Travel agencies have been urged to set up systems to ensure credit card chargebacks from customers awaiting refunds are challenged.
Customers have been increasingly turning to their card providers when told their refund may take longer than the 14 days the Package Travel Regulations dictate because of the huge numbers as a result of the coronavirus crisis.
But chargebacks are often being made to travel agencies which are not in possession of the money, which they are awaiting from suppliers – be them tour operators, airlines or hotels.
Speaking in a special Travel Weeklyadvice webcast, Travlaw associate solicitor Krystene Bousfield said chargebacks have “always been present in the industry” but that firms are seeing them “more than ever” in the current crisis with many firms delaying refunds.
She said “the most frustrating thing” about chargebacks is that “they’re quite easy to do” by the customer and that “the bank will usually automatically, or with a little push back” take that money back without looking in detail at the legal issues.
Bousfield said the “good thing” is that card providers such as MasterCard and Visa are aware of the heightened number of chargebacks because of Covid-19 and have given out specific guidance and advice to help disputes.
Advising how to dispute chargebacks, Bousfield said: “Be open, be punctual, be succinct and evidence your arguments. She added: “Of course, you want to try to avoid chargebacks in the first place. You want to speak with your customers, you want to give them options. You want to empathise with their position, but you want to try and keep that line of communication open to start and stop them from just automatically going to their bank in the first place.”
“That being said, you need to be aware of these chargeback requests as and when they arise; you need to have a system in place internally because if you receive a chargeback request and you do not dispute it, it will automatically be approved and be granted. So you need to have people on hand to be actioning these, to be reviewing them and disputing them as and when they come in. There are deadlines and timelines [of between seven and 30 days] for doing that, so you really want to be on top of that.”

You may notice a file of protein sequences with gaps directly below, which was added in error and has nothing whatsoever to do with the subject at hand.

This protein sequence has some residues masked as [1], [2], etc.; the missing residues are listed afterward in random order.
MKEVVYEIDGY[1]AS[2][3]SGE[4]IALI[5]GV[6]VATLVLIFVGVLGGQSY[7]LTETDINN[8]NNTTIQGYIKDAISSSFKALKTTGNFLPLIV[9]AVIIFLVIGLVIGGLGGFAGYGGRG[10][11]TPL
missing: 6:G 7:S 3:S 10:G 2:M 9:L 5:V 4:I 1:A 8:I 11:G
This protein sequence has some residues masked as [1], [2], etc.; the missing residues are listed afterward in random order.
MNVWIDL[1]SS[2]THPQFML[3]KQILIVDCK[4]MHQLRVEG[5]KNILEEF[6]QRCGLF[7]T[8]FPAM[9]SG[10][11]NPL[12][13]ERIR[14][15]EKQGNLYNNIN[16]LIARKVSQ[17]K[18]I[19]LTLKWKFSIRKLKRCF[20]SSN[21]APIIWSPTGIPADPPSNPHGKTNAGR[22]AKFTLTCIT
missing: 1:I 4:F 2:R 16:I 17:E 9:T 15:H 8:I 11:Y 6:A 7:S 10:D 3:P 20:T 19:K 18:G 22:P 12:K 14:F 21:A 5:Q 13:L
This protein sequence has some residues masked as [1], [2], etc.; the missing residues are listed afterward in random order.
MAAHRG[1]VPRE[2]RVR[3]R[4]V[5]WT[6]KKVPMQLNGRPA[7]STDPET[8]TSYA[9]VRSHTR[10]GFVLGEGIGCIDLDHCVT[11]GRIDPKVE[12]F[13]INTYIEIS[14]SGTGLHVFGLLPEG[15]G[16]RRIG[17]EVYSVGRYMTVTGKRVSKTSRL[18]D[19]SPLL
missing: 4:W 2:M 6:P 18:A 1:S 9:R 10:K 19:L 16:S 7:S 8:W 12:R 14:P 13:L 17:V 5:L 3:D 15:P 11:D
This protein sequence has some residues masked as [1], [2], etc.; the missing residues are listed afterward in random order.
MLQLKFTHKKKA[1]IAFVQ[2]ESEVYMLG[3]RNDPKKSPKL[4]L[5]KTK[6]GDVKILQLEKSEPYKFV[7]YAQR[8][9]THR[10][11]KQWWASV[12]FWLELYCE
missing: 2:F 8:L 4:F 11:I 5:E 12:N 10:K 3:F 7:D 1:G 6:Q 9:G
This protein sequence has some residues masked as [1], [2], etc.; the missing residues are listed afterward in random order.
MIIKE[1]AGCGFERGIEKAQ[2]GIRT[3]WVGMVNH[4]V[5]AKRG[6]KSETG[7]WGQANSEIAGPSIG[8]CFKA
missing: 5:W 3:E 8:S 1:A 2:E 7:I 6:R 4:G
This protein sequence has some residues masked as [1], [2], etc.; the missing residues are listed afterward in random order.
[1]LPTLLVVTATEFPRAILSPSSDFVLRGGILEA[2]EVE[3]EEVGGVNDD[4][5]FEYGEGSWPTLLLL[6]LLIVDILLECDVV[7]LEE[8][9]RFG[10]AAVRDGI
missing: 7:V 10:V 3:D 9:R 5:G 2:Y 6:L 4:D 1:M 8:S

She added that it was important to check the validity of the chargeback and noted an “unfortunate” few examples where customers have taken their holiday and are using a chargeback to “push their luck” or when a customer chose not to travel when the holiday was able to go ahead.
“That’s not a valid chargeback,” Bousfield said, adding that when disputing and responding to chargeback requests you should be “short, sharp and to the point”. “There is no point in responding to Barclaycard, or whoever it may be, with a four page letter setting out technical legal arguments or quoting four pages of your terms and conditions. They’re not going to read it all.”
She said it was important to provide evidence to back up any disputes and advised that it is worth raising if customers have not approached you for a resolution before opting for a chargeback.
“We’ve had a lot of clients who with our help have been successfully disputing chargebacks,” Bousfield added, saying it amounted to “hundreds of thousands of pounds”. She noted: “It’s not that we’re trying to keep money from customers, we’re not. But it’s not a case of the banks granting them without knowing the full circumstances.”
She also urged companies who are not having success challenging chargebacks to ask the merchant provider for more information on why. “As an industry, we still need to keep disputing these as best as we can.”
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